It has nothing to do with the fact that it's goat cheese. Waxing, like vacuum sealing, fixes your mositure content in the cheese. There is no diffusion and if your recipe creates a cheese with too much free water (i.e. not bound rigidly bound in the casein matrix) you will get siggy spots under your wax. Cheese has more free moisture the softer the curd set. I'm not sure if this really helps you though as basically the cheese will now rot under the wax. If it were me, and my cheese, I would pull the wax off and put a natural rind on it. If it's a traditional wax cheese, like Gouda, ash the surface and spray with p. cand.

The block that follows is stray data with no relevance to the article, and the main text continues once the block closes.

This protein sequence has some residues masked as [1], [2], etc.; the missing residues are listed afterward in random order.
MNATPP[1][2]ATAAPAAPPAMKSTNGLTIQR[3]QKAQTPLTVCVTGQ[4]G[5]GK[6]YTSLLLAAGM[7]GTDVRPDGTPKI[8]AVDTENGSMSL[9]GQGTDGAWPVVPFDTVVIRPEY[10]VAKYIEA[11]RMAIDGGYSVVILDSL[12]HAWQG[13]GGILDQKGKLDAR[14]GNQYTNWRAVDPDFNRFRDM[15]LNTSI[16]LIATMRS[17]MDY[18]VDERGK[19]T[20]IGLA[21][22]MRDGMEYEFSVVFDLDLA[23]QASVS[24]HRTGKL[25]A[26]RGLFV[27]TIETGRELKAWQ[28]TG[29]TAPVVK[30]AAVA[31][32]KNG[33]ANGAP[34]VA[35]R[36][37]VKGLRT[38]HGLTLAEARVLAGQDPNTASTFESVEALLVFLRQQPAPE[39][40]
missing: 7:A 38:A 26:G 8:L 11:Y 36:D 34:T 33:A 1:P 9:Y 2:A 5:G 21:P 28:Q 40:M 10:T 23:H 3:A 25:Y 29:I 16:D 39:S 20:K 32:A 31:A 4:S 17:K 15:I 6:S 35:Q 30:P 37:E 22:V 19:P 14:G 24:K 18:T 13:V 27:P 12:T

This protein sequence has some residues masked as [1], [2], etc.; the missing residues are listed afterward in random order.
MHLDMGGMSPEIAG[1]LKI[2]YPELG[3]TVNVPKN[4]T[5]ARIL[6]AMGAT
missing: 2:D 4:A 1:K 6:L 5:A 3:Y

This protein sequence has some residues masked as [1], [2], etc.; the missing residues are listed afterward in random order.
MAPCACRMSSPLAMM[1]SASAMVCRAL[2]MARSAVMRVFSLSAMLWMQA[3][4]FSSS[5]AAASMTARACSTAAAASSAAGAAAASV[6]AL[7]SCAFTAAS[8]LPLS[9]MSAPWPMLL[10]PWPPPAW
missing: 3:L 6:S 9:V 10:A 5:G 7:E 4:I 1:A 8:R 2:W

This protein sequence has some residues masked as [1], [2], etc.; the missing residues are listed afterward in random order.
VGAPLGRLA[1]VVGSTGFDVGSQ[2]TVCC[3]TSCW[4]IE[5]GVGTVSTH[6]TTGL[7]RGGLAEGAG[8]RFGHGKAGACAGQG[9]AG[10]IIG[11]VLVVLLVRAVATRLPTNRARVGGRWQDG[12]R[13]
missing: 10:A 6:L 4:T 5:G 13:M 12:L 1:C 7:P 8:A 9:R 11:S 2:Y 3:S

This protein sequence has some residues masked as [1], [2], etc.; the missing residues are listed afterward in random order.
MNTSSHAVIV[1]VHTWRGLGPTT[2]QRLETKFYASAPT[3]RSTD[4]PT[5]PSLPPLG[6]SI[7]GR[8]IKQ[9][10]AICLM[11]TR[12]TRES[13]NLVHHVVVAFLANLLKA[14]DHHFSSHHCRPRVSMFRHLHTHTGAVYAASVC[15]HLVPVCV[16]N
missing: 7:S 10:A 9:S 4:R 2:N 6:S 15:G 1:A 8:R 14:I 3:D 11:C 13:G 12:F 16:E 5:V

As far as cracking wax and growth under the wax, there are three things I'd like to point out. First, the cheese surface must be dry and quite cold to take wax well. Second, you can cut the wax with mineral oil to get better adhesion and thirdly you can coat the cheese in paramyacin or other inhibitor before waxing. Most hard cheese are allowed to mature 3-6 weeks before waxing (like Gouda).